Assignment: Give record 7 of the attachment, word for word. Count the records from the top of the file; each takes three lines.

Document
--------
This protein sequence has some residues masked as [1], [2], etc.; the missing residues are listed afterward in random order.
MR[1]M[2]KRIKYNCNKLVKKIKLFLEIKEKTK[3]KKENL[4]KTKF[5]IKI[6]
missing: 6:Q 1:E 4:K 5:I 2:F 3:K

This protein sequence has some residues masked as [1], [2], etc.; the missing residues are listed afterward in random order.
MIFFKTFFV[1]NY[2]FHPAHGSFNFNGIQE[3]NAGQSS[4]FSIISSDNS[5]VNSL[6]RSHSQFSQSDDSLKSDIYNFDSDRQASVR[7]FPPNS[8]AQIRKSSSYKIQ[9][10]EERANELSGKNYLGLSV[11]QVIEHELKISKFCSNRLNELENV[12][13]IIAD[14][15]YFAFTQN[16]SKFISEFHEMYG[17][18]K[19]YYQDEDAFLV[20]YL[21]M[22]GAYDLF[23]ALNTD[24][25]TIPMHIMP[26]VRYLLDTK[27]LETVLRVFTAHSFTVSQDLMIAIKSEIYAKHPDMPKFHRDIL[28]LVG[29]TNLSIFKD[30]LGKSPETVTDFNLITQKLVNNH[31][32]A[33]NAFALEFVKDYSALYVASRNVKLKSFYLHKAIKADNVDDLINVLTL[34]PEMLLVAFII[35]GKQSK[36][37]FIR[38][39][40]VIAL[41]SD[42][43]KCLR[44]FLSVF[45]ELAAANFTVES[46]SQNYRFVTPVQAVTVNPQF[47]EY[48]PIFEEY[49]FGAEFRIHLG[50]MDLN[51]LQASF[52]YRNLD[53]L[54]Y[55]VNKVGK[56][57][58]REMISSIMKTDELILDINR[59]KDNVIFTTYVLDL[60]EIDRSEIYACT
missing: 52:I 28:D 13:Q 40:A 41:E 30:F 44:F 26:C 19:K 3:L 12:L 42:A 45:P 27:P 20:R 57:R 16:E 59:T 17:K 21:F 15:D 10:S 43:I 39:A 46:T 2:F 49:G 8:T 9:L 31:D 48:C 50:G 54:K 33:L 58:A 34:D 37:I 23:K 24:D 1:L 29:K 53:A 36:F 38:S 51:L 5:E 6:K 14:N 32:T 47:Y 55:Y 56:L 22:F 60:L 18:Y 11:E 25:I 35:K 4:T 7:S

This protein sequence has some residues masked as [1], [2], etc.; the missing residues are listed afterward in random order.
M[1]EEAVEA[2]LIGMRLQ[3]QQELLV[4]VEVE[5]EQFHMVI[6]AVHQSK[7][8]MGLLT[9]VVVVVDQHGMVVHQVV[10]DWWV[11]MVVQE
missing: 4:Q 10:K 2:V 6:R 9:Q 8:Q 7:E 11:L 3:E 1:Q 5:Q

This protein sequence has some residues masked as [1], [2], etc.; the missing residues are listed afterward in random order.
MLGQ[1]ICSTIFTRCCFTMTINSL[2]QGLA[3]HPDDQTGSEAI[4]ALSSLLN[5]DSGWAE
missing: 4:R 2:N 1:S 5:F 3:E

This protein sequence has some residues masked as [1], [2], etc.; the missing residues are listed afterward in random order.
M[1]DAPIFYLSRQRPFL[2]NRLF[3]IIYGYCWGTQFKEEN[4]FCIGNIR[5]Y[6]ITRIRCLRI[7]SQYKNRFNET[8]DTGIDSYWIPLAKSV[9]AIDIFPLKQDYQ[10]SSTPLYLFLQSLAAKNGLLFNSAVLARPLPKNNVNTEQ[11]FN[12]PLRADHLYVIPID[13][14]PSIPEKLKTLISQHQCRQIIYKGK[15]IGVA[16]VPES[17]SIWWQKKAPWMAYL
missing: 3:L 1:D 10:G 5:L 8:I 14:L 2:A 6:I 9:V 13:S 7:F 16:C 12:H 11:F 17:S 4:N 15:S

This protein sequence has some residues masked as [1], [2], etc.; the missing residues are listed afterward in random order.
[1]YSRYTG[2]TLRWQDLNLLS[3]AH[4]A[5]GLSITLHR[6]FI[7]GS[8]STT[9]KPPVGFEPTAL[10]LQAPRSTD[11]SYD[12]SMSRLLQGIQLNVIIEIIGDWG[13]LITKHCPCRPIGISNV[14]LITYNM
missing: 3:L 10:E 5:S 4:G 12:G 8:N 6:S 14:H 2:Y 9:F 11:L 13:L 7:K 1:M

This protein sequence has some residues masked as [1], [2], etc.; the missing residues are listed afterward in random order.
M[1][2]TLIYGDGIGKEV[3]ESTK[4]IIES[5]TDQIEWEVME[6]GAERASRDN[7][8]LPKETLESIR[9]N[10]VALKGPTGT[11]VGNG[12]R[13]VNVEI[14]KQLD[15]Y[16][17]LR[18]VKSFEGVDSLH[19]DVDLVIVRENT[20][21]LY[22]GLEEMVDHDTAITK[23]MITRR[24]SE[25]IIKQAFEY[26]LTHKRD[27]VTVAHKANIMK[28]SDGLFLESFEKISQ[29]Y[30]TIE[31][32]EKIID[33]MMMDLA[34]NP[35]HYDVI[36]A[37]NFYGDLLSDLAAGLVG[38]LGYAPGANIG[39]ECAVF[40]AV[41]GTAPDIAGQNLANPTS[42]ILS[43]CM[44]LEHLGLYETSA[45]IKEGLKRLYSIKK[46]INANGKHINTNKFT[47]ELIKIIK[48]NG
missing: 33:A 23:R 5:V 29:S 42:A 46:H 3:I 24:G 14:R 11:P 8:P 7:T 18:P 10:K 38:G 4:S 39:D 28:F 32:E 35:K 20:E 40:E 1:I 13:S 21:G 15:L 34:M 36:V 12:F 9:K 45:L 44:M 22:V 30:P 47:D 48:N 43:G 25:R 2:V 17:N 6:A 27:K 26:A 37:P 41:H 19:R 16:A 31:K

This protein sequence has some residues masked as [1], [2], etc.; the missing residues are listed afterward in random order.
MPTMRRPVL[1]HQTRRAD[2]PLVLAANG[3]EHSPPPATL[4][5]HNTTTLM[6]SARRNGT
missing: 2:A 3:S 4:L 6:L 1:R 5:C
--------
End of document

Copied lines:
This protein sequence has some residues masked as [1], [2], etc.; the missing residues are listed afterward in random order.
M[1][2]TLIYGDGIGKEV[3]ESTK[4]IIES[5]TDQIEWEVME[6]GAERASRDN[7][8]LPKETLESIR[9]N[10]VALKGPTGT[11]VGNG[12]R[13]VNVEI[14]KQLD[15]Y[16][17]LR[18]VKSFEGVDSLH[19]DVDLVIVRENT[20][21]LY[22]GLEEMVDHDTAITK[23]MITRR[24]SE[25]IIKQAFEY[26]LTHKRD[27]VTVAHKANIMK[28]SDGLFLESFEKISQ[29]Y[30]TIE[31][32]EKIID[33]MMMDLA[34]NP[35]HYDVI[36]A[37]NFYGDLLSDLAAGLVG[38]LGYAPGANIG[39]ECAVF[40]AV[41]GTAPDIAGQNLANPTS[42]ILS[43]CM[44]LEHLGLYETSA[45]IKEGLKRLYSIKK[46]INANGKHINTNKFT[47]ELIKIIK[48]NG
missing: 33:A 23:R 5:V 29:S 42:A 46:H 3:I 24:G 14:R 11:P 8:P 7:T 18:P 10:K 38:G 4:S 39:D 28:F 32:E 35:K 20:E 40:E 1:I 13:S 21:G 15:L 34:M 36:V 12:F 9:K 45:L 44:M 22:V 30:P 47:D 48:N 43:G 25:R 2:V 17:N 6:A 27:K 26:A 37:P 41:H 19:R 16:A 31:K